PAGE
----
Our readers who are familiar with the estate planning process know that there are many decisions that must be made. An individual must determine to whom assets will be left and what restrictions, if any, will be placed on the distribution of those assets. Even long-term care and powers of attorney may be important considerations during the estate planning process. Another important consideration, especially when creating a will, is who will serve as the will's executor.
The executor of a will has many duties. When looking at the broader picture, an executor assumes the legal responsibility of a deceased individual's financial affairs. The purpose of doing this is to wind down an estate. Therefore, an executor will be tasked with paying off debts, including outstanding bills and taxes, as well as distributing assets in accordance with the terms of a will. A will executor is also required to appear in court to inform a judge about the progress being made in winding down an estate.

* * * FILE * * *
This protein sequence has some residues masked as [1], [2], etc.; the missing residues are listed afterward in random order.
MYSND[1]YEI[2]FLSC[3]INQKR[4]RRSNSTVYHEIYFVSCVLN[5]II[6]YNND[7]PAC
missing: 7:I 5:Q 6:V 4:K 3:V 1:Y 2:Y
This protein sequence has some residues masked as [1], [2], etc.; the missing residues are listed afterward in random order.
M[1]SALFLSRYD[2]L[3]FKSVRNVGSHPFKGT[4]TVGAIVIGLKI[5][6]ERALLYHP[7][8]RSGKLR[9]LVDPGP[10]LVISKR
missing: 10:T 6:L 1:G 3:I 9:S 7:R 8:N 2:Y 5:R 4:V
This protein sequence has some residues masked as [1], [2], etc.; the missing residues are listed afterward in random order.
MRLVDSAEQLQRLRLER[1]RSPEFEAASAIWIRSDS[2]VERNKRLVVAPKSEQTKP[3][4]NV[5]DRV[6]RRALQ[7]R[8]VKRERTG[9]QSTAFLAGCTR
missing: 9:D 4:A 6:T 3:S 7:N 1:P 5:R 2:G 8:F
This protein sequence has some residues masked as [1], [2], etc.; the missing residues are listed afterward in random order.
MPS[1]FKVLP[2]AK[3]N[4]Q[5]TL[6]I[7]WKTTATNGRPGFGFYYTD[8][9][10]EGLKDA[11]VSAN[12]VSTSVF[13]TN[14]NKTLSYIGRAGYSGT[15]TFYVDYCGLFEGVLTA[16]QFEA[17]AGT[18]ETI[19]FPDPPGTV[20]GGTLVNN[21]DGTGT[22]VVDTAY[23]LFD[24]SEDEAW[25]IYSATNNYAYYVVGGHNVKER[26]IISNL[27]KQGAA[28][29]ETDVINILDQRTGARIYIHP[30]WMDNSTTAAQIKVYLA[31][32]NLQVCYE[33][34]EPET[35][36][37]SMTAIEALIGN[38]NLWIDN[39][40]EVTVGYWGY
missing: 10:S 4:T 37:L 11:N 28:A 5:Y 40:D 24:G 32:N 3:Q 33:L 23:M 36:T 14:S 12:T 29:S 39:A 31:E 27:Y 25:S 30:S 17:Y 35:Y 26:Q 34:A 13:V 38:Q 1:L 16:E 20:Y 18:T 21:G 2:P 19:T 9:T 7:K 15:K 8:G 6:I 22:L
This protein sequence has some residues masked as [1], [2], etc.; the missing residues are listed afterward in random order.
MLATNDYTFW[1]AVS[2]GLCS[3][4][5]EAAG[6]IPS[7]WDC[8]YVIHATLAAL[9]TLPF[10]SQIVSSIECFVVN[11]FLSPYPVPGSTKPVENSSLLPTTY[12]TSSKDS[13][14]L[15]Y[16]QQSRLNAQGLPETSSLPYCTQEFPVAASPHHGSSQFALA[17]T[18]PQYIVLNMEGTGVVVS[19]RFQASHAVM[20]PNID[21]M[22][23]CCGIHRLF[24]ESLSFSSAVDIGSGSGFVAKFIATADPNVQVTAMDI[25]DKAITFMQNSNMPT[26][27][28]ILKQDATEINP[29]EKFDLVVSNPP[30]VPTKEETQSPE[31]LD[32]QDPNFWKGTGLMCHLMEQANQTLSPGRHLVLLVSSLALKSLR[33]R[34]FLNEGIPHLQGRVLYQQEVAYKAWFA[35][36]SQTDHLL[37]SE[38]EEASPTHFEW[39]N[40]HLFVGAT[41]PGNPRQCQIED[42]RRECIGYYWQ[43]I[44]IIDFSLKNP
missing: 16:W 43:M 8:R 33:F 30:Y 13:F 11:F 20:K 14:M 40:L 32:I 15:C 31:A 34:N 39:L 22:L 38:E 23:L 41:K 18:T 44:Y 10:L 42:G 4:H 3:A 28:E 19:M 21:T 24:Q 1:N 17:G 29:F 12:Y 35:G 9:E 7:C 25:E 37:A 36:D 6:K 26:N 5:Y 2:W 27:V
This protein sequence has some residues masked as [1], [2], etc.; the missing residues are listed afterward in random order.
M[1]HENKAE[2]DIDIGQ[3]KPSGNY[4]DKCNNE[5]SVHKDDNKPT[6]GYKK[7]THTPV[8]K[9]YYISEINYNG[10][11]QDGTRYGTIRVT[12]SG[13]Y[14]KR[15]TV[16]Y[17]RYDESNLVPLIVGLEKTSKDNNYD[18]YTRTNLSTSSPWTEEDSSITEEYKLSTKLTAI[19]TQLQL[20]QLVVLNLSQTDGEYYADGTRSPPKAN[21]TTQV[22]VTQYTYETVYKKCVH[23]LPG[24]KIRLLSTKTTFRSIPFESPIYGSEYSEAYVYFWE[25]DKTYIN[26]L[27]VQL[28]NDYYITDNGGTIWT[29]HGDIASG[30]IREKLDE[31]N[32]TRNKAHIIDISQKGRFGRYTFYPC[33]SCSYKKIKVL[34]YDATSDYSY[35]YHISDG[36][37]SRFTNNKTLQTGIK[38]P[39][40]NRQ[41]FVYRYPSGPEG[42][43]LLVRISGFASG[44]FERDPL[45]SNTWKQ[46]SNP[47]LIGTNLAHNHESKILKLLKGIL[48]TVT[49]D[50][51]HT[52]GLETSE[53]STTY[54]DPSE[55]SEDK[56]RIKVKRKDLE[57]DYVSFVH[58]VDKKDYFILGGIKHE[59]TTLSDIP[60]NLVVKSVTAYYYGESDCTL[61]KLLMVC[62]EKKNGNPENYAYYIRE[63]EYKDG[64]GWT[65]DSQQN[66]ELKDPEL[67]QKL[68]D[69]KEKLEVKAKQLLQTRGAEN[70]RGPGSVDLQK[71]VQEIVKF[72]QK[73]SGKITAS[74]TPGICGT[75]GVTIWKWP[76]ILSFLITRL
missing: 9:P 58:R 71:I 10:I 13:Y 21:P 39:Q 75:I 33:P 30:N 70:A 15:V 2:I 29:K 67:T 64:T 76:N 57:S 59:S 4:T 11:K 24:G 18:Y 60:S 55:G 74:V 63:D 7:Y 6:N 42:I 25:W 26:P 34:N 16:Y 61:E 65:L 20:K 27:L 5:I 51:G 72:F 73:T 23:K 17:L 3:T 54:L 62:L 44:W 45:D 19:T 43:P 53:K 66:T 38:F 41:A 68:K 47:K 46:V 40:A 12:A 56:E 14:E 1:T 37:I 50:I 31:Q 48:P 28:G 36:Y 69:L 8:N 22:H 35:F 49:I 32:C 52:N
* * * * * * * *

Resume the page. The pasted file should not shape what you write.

In many instances, individuals name close family members or friends as executors of their wills. This is because they feel that they can trust one of these individuals to abide by the terms of the will and competently handle the remaining financial affairs. However, a named executor has the right to refuse to serve in the role, so it is often advisable to name alternative executors. Those who fail to do so may wind up having the court name an executor, who may be completely unknown to the family.
Considering who will serve as executor of a will is just one of the many issues estate planners need to carefully consider. By carefully developing an estate plan, individuals can better ensure that their vision for their estate will become reality, and probate can be avoided as much as possible.